After the conventual seclusion and mental vacancy of the preceding months, the sudden, almost instantaneous change in her surroundings, had been like a burst of air and sunlight which dissipates the soporific atmosphere of a sleeping-room. It had brought back her thoughts and feelings all at once to their normal standards, making her recollection of that infatuation seem like a fantastic, grotesque dream; unreal, impossible, yet shamefully real. Every time she entered her chamber, and her eye caught sight of the little hole in the curtain whence she had spied upon Perez, shame and self-contempt overcame her like a flood. How could she, how ever could she be left to do such a thing! What would the obsequious, admiring gallants she had left in her parlor say if they but knew what that little pin-hole in her curtain reminded her of? She could not believe it possible herself that the girl whose fine-cut haughty beauty confronted her gaze from the mirror could have so lost her self-respect, could have actually--Oh! and tears of self-despite would rush into her eyes as her remorseless memory set before her those scenes. And had she been utterly beside herself that day in the store, when she gave him that look and that hand-clasp? But for that the only fruit of her folly would have been the loss of her own self-respect, but now she was guilty toward him. This wretched business was dead earnest to him, if not to her. With what a pang of self-contemptuous self-reproach she recalled his white, anguished face as he rushed into the store to bid her farewell when the soldiers were coming to take him. If he at first, by his persecution of her, had left her with a right to complain, she had given him such a right by that glance. She writhed as she admitted to herself that by that she had given him a sort of claim on her.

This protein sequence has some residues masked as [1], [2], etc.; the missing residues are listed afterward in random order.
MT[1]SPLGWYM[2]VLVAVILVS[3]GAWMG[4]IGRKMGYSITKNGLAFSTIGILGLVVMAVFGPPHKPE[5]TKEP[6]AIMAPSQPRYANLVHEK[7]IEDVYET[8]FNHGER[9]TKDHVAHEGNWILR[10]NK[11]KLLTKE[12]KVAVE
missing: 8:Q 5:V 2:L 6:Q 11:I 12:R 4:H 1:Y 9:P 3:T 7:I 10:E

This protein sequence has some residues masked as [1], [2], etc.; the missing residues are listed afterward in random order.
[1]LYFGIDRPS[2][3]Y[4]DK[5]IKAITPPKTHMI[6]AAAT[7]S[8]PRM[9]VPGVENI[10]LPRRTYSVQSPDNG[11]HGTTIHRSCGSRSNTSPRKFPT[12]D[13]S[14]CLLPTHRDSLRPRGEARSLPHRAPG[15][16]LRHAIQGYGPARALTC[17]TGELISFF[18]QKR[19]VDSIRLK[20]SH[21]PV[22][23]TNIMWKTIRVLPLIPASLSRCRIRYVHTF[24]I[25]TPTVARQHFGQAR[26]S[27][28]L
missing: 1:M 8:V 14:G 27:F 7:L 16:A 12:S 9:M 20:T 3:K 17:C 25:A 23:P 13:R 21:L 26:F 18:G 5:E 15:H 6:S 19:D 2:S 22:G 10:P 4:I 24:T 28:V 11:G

The village gossip about Perez' infatuation for her, although of her own weakness none guessed, had naturally come to the ears of the visitors, and some of the young men at Edwards' good naturedly chaffed her about it, speaking of it as an amusing joke. She had to bear this without wincing, and worse still, she had to play the hypocrite so far as to reply in the same jesting tone, joining in turning the laugh on the poor, shabby mob captain, when she knew in her heart it ought to be turned against her.